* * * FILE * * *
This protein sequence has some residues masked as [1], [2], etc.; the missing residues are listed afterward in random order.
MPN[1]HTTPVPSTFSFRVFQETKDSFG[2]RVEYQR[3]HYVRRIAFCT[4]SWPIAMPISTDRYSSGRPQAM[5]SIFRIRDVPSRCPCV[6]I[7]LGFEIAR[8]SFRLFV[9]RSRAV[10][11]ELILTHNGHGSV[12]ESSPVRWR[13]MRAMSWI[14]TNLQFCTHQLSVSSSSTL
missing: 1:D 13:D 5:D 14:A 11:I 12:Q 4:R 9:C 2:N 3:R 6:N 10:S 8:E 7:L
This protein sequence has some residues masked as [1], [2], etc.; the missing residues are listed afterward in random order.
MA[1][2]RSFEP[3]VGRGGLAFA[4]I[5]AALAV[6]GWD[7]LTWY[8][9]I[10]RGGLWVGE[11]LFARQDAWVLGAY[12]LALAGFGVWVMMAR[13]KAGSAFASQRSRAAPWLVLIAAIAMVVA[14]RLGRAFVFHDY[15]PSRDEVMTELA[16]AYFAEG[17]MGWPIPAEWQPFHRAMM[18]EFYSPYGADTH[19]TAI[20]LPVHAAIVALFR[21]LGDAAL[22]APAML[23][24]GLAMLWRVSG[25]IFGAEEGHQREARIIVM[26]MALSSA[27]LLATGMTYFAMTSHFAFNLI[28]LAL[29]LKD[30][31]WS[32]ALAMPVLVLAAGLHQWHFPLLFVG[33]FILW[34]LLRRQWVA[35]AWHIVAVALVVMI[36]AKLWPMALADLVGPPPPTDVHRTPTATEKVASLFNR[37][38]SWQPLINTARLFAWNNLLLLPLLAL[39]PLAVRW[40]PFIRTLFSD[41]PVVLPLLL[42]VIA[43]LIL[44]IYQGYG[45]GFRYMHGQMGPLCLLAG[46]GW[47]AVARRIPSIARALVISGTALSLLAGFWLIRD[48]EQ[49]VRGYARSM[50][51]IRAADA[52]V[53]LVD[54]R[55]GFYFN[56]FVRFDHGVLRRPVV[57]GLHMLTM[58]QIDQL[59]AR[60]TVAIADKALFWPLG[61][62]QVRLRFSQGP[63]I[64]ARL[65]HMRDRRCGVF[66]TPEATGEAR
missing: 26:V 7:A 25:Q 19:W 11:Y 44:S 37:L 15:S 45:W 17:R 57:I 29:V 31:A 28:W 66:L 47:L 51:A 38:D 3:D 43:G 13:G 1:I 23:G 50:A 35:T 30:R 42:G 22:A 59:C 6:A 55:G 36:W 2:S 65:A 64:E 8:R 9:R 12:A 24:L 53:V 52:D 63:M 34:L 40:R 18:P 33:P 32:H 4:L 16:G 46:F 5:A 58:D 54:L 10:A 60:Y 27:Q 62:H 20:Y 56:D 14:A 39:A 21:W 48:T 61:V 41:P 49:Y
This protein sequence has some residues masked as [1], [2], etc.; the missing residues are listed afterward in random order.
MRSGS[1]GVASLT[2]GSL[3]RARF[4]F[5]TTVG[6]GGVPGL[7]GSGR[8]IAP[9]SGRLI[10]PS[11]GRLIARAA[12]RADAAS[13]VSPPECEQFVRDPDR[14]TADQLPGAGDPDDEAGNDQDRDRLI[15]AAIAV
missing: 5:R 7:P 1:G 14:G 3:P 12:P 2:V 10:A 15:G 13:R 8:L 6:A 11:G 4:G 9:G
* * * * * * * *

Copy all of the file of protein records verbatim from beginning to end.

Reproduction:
This protein sequence has some residues masked as [1], [2], etc.; the missing residues are listed afterward in random order.
MPN[1]HTTPVPSTFSFRVFQETKDSFG[2]RVEYQR[3]HYVRRIAFCT[4]SWPIAMPISTDRYSSGRPQAM[5]SIFRIRDVPSRCPCV[6]I[7]LGFEIAR[8]SFRLFV[9]RSRAV[10][11]ELILTHNGHGSV[12]ESSPVRWR[13]MRAMSWI[14]TNLQFCTHQLSVSSSSTL
missing: 1:D 13:D 5:D 14:A 11:I 12:Q 4:R 9:C 2:N 3:R 6:N 10:S 8:E 7:L
This protein sequence has some residues masked as [1], [2], etc.; the missing residues are listed afterward in random order.
MA[1][2]RSFEP[3]VGRGGLAFA[4]I[5]AALAV[6]GWD[7]LTWY[8][9]I[10]RGGLWVGE[11]LFARQDAWVLGAY[12]LALAGFGVWVMMAR[13]KAGSAFASQRSRAAPWLVLIAAIAMVVA[14]RLGRAFVFHDY[15]PSRDEVMTELA[16]AYFAEG[17]MGWPIPAEWQPFHRAMM[18]EFYSPYGADTH[19]TAI[20]LPVHAAIVALFR[21]LGDAAL[22]APAML[23][24]GLAMLWRVSG[25]IFGAEEGHQREARIIVM[26]MALSSA[27]LLATGMTYFAMTSHFAFNLI[28]LAL[29]LKD[30][31]WS[32]ALAMPVLVLAAGLHQWHFPLLFVG[33]FILW[34]LLRRQWVA[35]AWHIVAVALVVMI[36]AKLWPMALADLVGPPPPTDVHRTPTATEKVASLFNR[37][38]SWQPLINTARLFAWNNLLLLPLLAL[39]PLAVRW[40]PFIRTLFSD[41]PVVLPLLL[42]VIA[43]LIL[44]IYQGYG[45]GFRYMHGQMGPLCLLAG[46]GW[47]AVARRIPSIARALVISGTALSLLAGFWLIRD[48]EQ[49]VRGYARSM[50][51]IRAADA[52]V[53]LVD[54]R[55]GFYFN[56]FVRFDHGVLRRPVV[57]GLHMLTM[58]QIDQL[59]AR[60]TVAIADKALFWPLG[61][62]QVRLRFSQGP[63]I[64]ARL[65]HMRDRRCGVF[66]TPEATGEAR
missing: 26:V 7:A 25:Q 19:W 11:Y 44:S 37:L 15:S 45:W 17:R 57:I 29:V 31:A 28:W 66:L 47:L 51:A 38:D 3:D 43:G 13:G 1:I 23:G 50:A 35:T 30:R 42:G 22:A 59:C 6:A 55:G 36:W 2:S 65:A 64:E 8:R 9:R 12:A 24:L 53:V 52:D 63:M 34:L 40:R 18:P 33:P 32:H 4:L 16:G 46:F 5:A 58:D 54:L 10:A 60:Y 27:Q 62:H 20:Y 56:D 14:A 39:A 21:W 48:T 61:V 41:P 49:Y
This protein sequence has some residues masked as [1], [2], etc.; the missing residues are listed afterward in random order.
MRSGS[1]GVASLT[2]GSL[3]RARF[4]F[5]TTVG[6]GGVPGL[7]GSGR[8]IAP[9]SGRLI[10]PS[11]GRLIARAA[12]RADAAS[13]VSPPECEQFVRDPDR[14]TADQLPGAGDPDDEAGNDQDRDRLI[15]AAIAV
missing: 5:R 7:P 1:G 14:G 3:P 12:P 2:V 10:A 15:G 13:R 8:L 6:A 11:G 4:G 9:G